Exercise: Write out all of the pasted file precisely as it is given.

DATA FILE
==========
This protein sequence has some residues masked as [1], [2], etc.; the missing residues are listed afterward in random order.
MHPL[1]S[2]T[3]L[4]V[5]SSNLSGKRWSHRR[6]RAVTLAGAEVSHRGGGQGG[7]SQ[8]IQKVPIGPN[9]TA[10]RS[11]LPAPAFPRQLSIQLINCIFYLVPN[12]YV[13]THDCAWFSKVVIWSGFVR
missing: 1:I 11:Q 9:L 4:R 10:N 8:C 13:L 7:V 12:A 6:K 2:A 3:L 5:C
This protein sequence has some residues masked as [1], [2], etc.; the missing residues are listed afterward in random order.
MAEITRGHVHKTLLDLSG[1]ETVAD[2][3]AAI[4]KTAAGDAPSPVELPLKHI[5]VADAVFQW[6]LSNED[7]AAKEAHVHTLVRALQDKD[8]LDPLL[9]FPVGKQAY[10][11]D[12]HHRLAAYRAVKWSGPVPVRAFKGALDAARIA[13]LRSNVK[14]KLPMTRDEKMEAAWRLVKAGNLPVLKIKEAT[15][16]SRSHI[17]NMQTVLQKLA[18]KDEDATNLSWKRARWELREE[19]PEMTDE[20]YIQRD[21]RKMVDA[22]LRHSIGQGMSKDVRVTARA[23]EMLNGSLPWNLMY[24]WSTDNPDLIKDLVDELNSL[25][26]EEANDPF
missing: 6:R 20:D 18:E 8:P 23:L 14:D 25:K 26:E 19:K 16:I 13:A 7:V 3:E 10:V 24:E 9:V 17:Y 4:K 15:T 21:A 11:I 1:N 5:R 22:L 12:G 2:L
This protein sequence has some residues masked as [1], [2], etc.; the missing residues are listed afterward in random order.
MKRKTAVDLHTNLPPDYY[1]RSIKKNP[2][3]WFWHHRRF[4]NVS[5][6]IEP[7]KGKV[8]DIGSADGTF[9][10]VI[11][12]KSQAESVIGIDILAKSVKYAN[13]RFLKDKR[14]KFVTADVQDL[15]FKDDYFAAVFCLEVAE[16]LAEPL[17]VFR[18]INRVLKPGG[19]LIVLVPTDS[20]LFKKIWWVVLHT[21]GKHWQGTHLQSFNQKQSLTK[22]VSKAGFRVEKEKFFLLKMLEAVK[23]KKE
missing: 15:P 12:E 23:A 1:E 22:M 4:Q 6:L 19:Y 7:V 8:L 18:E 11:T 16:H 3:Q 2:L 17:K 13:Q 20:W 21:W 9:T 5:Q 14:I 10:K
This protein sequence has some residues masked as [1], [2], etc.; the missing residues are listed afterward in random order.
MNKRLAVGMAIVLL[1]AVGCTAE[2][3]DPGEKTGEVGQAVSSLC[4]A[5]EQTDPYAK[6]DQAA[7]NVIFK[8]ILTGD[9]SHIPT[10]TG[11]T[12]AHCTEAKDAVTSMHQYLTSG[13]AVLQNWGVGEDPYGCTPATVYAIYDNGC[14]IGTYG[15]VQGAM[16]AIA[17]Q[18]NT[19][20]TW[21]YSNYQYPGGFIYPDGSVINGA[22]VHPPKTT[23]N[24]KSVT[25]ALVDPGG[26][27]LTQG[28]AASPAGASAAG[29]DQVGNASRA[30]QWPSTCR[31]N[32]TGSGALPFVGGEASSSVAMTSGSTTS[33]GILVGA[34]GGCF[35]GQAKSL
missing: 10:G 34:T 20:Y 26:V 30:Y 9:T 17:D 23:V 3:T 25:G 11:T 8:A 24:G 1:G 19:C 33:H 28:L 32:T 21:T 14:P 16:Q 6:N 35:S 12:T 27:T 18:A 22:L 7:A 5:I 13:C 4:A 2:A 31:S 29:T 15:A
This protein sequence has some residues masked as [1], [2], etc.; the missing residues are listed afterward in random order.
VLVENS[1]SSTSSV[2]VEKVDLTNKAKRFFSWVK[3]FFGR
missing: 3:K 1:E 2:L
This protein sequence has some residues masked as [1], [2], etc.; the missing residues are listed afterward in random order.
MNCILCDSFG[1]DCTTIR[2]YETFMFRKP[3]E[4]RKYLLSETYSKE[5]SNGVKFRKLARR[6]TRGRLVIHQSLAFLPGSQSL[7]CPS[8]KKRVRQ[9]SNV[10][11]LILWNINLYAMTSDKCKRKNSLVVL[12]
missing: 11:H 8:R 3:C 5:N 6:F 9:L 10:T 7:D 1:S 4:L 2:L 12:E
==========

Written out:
This protein sequence has some residues masked as [1], [2], etc.; the missing residues are listed afterward in random order.
MHPL[1]S[2]T[3]L[4]V[5]SSNLSGKRWSHRR[6]RAVTLAGAEVSHRGGGQGG[7]SQ[8]IQKVPIGPN[9]TA[10]RS[11]LPAPAFPRQLSIQLINCIFYLVPN[12]YV[13]THDCAWFSKVVIWSGFVR
missing: 1:I 11:Q 9:L 4:R 10:N 8:C 13:L 7:V 12:A 6:K 2:A 3:L 5:C
This protein sequence has some residues masked as [1], [2], etc.; the missing residues are listed afterward in random order.
MAEITRGHVHKTLLDLSG[1]ETVAD[2][3]AAI[4]KTAAGDAPSPVELPLKHI[5]VADAVFQW[6]LSNED[7]AAKEAHVHTLVRALQDKD[8]LDPLL[9]FPVGKQAY[10][11]D[12]HHRLAAYRAVKWSGPVPVRAFKGALDAARIA[13]LRSNVK[14]KLPMTRDEKMEAAWRLVKAGNLPVLKIKEAT[15][16]SRSHI[17]NMQTVLQKLA[18]KDEDATNLSWKRARWELREE[19]PEMTDE[20]YIQRD[21]RKMVDA[22]LRHSIGQGMSKDVRVTARA[23]EMLNGSLPWNLMY[24]WSTDNPDLIKDLVDELNSL[25][26]EEANDPF
missing: 6:R 20:D 18:E 8:P 23:L 14:D 25:K 26:E 19:K 16:I 13:A 7:V 3:E 10:V 24:E 9:V 17:Y 4:K 15:T 21:A 11:I 1:N 5:R 22:L 12:G 2:L
This protein sequence has some residues masked as [1], [2], etc.; the missing residues are listed afterward in random order.
MKRKTAVDLHTNLPPDYY[1]RSIKKNP[2][3]WFWHHRRF[4]NVS[5][6]IEP[7]KGKV[8]DIGSADGTF[9][10]VI[11][12]KSQAESVIGIDILAKSVKYAN[13]RFLKDKR[14]KFVTADVQDL[15]FKDDYFAAVFCLEVAE[16]LAEPL[17]VFR[18]INRVLKPGG[19]LIVLVPTDS[20]LFKKIWWVVLHT[21]GKHWQGTHLQSFNQKQSLTK[22]VSKAGFRVEKEKFFLLKMLEAVK[23]KKE
missing: 15:P 12:E 23:A 1:E 22:M 4:Q 6:L 19:Y 7:V 8:L 18:E 11:T 16:H 3:Q 2:L 17:K 13:Q 20:W 21:W 9:T 5:Q 14:I 10:K
This protein sequence has some residues masked as [1], [2], etc.; the missing residues are listed afterward in random order.
MNKRLAVGMAIVLL[1]AVGCTAE[2][3]DPGEKTGEVGQAVSSLC[4]A[5]EQTDPYAK[6]DQAA[7]NVIFK[8]ILTGD[9]SHIPT[10]TG[11]T[12]AHCTEAKDAVTSMHQYLTSG[13]AVLQNWGVGEDPYGCTPATVYAIYDNGC[14]IGTYG[15]VQGAM[16]AIA[17]Q[18]NT[19][20]TW[21]YSNYQYPGGFIYPDGSVINGA[22]VHPPKTT[23]N[24]KSVT[25]ALVDPGG[26][27]LTQG[28]AASPAGASAAG[29]DQVGNASRA[30]QWPSTCR[31]N[32]TGSGALPFVGGEASSSVAMTSGSTTS[33]GILVGA[34]GGCF[35]GQAKSL
missing: 10:G 34:T 20:Y 26:V 30:Y 9:T 17:D 23:V 3:T 25:G 11:T 8:A 24:G 1:G 19:C 33:H 28:L 32:T 21:T 14:P 16:Q 6:N 35:S 12:T 27:T 18:A 22:L 7:A 5:I 13:C 4:A 2:A 31:S 29:T 15:A
This protein sequence has some residues masked as [1], [2], etc.; the missing residues are listed afterward in random order.
VLVENS[1]SSTSSV[2]VEKVDLTNKAKRFFSWVK[3]FFGR
missing: 3:K 1:E 2:L
This protein sequence has some residues masked as [1], [2], etc.; the missing residues are listed afterward in random order.
MNCILCDSFG[1]DCTTIR[2]YETFMFRKP[3]E[4]RKYLLSETYSKE[5]SNGVKFRKLARR[6]TRGRLVIHQSLAFLPGSQSL[7]CPS[8]KKRVRQ[9]SNV[10][11]LILWNINLYAMTSDKCKRKNSLVVL[12]
missing: 11:H 8:R 3:C 5:N 6:F 9:L 10:T 7:D 1:S 4:L 2:L 12:E